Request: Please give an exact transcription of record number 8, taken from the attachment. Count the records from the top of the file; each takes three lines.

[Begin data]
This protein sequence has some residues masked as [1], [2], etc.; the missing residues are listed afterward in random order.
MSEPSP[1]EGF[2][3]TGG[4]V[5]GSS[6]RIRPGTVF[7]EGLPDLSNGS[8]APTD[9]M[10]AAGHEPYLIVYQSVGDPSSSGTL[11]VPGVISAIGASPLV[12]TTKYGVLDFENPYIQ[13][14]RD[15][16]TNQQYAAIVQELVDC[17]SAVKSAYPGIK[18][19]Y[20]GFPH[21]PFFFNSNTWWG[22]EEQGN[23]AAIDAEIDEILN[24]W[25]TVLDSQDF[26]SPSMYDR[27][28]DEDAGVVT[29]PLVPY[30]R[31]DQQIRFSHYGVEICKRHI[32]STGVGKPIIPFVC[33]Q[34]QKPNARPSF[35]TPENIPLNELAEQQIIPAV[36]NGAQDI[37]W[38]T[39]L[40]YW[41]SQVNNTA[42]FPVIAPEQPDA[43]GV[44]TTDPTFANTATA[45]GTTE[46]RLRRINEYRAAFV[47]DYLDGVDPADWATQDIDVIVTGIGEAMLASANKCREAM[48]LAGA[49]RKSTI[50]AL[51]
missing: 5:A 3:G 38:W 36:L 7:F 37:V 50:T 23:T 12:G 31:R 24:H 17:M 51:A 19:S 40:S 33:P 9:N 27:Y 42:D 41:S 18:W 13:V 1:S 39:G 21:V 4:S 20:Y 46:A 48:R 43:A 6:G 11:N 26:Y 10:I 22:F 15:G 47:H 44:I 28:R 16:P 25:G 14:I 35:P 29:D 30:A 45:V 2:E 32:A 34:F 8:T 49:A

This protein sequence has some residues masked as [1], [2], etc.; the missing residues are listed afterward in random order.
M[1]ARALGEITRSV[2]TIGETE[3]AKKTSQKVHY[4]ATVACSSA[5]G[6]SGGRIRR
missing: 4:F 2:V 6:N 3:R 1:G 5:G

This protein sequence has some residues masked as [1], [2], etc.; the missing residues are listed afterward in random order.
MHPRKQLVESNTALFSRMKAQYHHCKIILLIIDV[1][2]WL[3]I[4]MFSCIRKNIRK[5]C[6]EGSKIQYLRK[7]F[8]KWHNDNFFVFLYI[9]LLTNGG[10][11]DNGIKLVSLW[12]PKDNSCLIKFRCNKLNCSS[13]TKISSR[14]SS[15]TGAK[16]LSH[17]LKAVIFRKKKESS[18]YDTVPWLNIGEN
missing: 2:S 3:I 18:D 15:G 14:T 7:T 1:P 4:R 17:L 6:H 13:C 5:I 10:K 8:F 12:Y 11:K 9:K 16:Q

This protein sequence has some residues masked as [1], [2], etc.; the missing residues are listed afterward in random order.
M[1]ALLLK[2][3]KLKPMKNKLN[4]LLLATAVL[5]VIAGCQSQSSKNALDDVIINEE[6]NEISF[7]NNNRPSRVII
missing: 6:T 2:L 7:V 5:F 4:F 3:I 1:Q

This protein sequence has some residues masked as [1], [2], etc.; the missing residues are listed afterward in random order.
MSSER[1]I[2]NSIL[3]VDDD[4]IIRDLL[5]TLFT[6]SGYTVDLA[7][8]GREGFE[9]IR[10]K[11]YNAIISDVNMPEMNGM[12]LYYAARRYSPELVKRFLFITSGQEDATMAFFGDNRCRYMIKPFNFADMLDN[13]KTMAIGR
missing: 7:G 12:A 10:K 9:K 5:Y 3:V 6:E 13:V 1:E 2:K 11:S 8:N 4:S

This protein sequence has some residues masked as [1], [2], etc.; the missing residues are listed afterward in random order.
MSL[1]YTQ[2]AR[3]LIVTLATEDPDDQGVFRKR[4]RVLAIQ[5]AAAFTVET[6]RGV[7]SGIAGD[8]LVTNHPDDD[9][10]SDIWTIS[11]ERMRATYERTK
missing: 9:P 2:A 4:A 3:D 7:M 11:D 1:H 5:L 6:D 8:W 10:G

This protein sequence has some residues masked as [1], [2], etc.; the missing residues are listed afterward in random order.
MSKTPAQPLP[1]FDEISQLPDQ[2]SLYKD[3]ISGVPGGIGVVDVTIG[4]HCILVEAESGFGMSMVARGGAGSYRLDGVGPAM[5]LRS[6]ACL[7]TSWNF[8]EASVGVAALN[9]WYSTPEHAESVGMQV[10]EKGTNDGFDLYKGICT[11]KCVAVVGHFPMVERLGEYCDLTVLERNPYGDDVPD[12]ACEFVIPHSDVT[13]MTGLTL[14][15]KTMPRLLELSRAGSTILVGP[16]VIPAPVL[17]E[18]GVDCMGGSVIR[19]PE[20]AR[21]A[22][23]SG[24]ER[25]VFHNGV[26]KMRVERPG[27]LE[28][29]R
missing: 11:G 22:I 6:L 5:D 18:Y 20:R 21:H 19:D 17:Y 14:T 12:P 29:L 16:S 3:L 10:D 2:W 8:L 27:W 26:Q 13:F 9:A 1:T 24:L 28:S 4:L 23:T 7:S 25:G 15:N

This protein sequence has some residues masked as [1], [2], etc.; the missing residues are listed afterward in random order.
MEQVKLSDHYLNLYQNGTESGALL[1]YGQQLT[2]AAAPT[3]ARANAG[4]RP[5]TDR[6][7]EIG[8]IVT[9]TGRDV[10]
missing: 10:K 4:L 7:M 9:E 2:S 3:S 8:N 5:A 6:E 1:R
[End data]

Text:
This protein sequence has some residues masked as [1], [2], etc.; the missing residues are listed afterward in random order.
MEQVKLSDHYLNLYQNGTESGALL[1]YGQQLT[2]AAAPT[3]ARANAG[4]RP[5]TDR[6][7]EIG[8]IVT[9]TGRDV[10]
missing: 10:K 4:L 7:M 9:E 2:S 3:S 8:N 5:A 6:E 1:R